Unfortunately, she didn't have that choice.
"Dr. Ercanbrack was right on the mark when he said most woman know something is wrong," Allison continued.
Her right breast was feeling hot and hard and Allison thought it was another case of mastitis. When the symptoms didn't go away after 10 days of treatment with an antibiotic, she went to see her doctor — a decision she says saved her life.
"My doctor told me to go get a mammogram tomorrow," Allison said. "I started thinking that the place that gives mammograms is a busy place and if I'm getting in tomorrow, it's not good."
When the mammogram was completed she was held over to have an ultra sound and then scheduled to see a specialist, again the next day.
She was diagnosed with inflammatory breast cancer, a rare form and the most deadly. Often this form of breast cancer can not be detected by mammogram or ultra sound, she said.
"The diagnosis was the easy part," Allison said. Her treatment was to be a "trifecta" of chemotherapy, surgery and radiation treatments.
While more testing and exams continued, Allison's husband took on the chore of telling family and friends. Her sister Alex has just moved to the Seattle area from Libby and helped her husband inform friends.
Alex told the dessert crowd that her role as younger sister was redefined by her sister's illness.
"Our roles changed a lot," she said. "It's difficult when you can't do anything about what she was diagnosed with."
Alex said she started as the haircutter and evolved into a "not-so-merry maid."
It was difficult on her husband, too, Allison said.
"It is difficult for husbands because they can't fix it, he couldn't do anything for me," she said.
Actually her husband, her sister, her in-laws who lived nearby and her parents, Rey and Paul Eanes of Libby, became a strong support team for her and the family.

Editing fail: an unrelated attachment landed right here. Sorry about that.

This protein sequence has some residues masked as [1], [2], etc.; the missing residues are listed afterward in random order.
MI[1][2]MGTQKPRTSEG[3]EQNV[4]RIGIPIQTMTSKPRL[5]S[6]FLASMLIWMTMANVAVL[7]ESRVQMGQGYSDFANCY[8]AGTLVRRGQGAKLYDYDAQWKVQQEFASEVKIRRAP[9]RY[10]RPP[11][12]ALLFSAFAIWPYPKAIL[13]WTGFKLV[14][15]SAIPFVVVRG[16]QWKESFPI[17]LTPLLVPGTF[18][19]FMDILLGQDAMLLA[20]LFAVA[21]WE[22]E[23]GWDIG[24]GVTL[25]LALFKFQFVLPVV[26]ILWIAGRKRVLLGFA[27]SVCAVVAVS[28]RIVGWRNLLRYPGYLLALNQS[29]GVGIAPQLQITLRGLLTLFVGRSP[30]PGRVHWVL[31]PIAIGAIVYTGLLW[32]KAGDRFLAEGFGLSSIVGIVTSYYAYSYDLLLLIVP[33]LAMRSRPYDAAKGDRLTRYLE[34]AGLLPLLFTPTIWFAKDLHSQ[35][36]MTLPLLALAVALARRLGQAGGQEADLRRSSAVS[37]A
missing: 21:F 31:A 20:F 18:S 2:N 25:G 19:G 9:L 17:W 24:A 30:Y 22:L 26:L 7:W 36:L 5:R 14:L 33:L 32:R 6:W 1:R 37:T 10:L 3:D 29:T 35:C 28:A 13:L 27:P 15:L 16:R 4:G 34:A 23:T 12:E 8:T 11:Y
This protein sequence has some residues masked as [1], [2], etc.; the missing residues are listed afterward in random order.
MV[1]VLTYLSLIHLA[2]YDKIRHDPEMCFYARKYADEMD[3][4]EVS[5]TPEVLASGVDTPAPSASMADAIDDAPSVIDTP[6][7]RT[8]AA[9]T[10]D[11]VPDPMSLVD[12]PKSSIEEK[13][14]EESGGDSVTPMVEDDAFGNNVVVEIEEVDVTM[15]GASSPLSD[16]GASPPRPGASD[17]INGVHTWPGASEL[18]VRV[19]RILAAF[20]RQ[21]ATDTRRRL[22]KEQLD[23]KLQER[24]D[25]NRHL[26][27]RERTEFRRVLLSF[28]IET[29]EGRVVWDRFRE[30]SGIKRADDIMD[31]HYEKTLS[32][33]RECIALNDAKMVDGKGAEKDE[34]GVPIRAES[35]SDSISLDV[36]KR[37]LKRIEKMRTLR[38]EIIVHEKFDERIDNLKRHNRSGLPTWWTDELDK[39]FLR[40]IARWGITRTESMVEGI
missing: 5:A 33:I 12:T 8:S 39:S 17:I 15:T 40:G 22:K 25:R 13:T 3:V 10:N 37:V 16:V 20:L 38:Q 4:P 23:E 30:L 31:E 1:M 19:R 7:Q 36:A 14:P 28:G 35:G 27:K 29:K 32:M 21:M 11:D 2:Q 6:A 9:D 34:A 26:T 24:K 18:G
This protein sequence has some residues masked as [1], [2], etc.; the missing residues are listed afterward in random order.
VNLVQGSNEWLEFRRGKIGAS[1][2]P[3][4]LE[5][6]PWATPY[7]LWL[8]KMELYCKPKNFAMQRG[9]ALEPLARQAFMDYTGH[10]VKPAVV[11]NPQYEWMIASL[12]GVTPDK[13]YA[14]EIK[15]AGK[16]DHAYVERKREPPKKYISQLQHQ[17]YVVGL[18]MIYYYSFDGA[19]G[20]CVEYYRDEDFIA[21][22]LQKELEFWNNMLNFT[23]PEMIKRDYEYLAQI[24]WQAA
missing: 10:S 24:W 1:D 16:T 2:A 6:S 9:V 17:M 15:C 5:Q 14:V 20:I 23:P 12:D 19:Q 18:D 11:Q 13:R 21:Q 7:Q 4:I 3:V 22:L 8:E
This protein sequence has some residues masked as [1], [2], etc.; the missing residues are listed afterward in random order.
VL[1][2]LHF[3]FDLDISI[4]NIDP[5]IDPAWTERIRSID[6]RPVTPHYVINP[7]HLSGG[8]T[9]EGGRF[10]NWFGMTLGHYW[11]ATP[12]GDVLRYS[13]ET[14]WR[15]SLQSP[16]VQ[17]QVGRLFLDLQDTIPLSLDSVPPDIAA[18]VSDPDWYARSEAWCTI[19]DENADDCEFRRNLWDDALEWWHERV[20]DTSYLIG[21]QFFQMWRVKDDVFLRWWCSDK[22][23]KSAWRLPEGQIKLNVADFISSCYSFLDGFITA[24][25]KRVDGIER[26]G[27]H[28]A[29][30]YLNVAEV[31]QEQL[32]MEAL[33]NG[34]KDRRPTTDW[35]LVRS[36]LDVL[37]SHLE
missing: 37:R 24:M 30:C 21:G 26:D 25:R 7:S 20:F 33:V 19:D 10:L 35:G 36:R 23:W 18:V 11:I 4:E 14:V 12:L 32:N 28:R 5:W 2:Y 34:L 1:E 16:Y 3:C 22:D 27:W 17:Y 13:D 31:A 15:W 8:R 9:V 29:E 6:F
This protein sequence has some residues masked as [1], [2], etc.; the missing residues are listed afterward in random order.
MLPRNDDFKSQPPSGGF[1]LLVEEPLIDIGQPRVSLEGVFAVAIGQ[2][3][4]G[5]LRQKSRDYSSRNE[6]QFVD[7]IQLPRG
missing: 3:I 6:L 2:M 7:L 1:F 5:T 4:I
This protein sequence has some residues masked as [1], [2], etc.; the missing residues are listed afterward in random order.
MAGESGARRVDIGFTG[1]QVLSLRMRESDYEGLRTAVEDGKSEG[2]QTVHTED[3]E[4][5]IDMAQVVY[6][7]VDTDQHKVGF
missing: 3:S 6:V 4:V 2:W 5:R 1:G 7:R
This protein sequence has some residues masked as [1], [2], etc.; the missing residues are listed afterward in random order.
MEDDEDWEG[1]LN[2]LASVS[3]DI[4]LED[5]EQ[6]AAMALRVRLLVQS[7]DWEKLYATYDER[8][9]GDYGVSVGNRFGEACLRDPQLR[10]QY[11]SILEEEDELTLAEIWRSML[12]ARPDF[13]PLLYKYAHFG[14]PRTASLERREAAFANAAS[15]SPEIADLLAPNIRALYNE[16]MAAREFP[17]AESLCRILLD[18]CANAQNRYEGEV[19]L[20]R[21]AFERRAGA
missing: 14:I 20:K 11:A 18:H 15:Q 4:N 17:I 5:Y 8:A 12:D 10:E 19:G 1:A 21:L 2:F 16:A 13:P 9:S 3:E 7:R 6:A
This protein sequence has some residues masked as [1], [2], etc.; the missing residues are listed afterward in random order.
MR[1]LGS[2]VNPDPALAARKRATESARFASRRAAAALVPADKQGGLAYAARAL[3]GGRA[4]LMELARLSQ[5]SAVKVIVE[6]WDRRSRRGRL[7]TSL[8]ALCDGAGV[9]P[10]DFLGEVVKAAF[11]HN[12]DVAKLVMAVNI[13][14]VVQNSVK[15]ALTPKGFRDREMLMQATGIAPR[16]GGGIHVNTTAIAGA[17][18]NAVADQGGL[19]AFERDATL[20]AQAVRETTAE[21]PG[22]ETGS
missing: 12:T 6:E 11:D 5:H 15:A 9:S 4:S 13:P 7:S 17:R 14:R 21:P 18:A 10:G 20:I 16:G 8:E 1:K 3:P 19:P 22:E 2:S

During chemotherapy she said she wasn't able to manage her own life.
"My family and friends took over," she said, calling them amazing. "I didn't cook a meal for one year. Friends brought in meals three times a day."
Four months later, Allison had modified radical mastectomy followed by 33 treatments of radiation.
"My dad doesn't like to drive in traffic. He likes Libby," Allison said. "But my dad volunteered to drive me to treatment everyday. That was really tough for him to do."
Following treatment she had strong "feelings" and fears about recurrence.
"I just couldn't leave that alone," Allison said. "I chose to have the other breast removed. It was really a freeing experience."
She also decided to have her ovaries removed.
"The other joy of completing chemotherapy and having my ovaries removed is that at 35 I was placed right in the middle of menopause," Allison said.
"At this point everything has been clear," she said. "I just think it's important to tell you there isn't just one kind of breast cancer. You need to be aware of that and its symptoms."
Allison also praised the number of existing programs and assistance groups that exist in Libby.
"We don't have half of these on Camano Island," she said.